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The Anti-iPhone Of The Future

Since the first iPhone, every smartphone is now a tiny tablet. Philippe Starck and Jerome Olivet demonstrate how that could change with AI.

In 2014, on stage at a Fast Company event, I asked Google’s then-head of Android Matías Duarte if there was a “next iPhone” around the corner–something the company anticipated would disrupt the standard industrial design of this mini tablet in your hand.

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Duarte took the opportunity to pounce, pointing out that tablets had been used for thousands of years, and I’d fallen into the “very common trap” of assuming that such timeless design might change in the search for the next shiny thing.

Fair enough, and yet, just a few years later, we’re not just tapping on buttons anymore. We’re talking to AI assistants like Google Home–all while designers are planning for a time when these personalities don’t just respond to our queries but automatically solve problems and proactively insert themselves into our day. In this world, in which we can communicate with smarter software in so many new ways, do we need a tablet filled with dozens of different apps?

According to designers Philippe Starck and Jerome Olivet, no. The duo has presented a compelling new concept called Alo for the electronics brand Thomson. Featured on Dezeen, Alo is like the iPhone for a post-iPhone world.

Rather than a rectangle, Alo is a crescent. Only the core is aluminum, while the outside is what they call a “gelatinous” self-healing material that provides haptic feedback to the user, including vibrations and heat. But Alo’s main input interface is invisible. Instead of relying on a touchscreen, it listens to your voice and watches you through a camera. To play media, it projects a 3D hologram.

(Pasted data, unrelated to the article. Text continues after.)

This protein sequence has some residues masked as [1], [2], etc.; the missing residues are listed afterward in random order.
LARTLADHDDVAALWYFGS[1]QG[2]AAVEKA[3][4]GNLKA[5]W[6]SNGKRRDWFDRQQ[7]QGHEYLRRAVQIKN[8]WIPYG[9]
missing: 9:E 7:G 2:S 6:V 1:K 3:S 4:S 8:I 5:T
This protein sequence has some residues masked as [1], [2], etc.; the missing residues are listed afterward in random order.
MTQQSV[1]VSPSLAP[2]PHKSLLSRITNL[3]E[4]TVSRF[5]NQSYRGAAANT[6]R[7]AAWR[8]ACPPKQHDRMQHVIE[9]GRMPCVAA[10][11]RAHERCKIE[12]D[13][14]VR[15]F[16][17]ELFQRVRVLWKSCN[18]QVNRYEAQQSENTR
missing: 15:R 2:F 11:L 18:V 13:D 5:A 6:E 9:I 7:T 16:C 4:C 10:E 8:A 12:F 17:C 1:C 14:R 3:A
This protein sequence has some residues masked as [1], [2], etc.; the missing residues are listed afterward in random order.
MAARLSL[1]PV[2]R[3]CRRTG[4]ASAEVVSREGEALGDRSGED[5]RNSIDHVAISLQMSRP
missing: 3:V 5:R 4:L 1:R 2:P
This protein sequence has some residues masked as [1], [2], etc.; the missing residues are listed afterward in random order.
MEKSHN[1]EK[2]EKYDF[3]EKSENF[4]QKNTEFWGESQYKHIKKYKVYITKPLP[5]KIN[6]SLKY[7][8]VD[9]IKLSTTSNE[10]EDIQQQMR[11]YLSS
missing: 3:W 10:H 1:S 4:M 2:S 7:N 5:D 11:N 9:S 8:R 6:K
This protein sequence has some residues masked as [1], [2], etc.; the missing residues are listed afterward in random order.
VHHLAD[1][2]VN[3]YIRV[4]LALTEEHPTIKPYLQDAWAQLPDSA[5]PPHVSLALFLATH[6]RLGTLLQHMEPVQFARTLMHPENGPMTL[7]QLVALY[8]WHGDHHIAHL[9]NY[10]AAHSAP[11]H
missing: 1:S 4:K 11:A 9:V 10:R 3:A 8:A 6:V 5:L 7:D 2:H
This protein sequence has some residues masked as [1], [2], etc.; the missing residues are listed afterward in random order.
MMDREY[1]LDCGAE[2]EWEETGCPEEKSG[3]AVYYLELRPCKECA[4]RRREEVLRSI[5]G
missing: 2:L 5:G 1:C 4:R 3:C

While this might, at first glance, seem to be nothing but a sensational take on the future, Starck and Olivet have actually presented a poised bit of futurism. What is design but paring down the unessential? And in a world driven by an AI that is ever-watching, ever-listening, isn’t it reasonable to assume that we might take that opportunity to kick out at least a few of those glowing screens from our lives?

Of course it does. However, Alo does seem to overlook one important thing: We do a lot of very private things on our smartphones, from checking out bank accounts to communicating sensitive, even intimate information. It appears that Alo may accommodate some of these situations by using eye-tracking (perhaps, spotting that you’ve read a text message then auto-deleting it so that no one else sees). Even still, the prospect of walking down the street while shouting, “Alo, is my hemorrhoid prescription ready at CVS yet?!?” is enough to keep these tiny touchscreens in our pockets around for a long time to come.

[All Photos: via Jerome Olivet]

About the author

Mark Wilson is a senior writer at Fast Company. He started Philanthroper.com, a simple way to give back every day.

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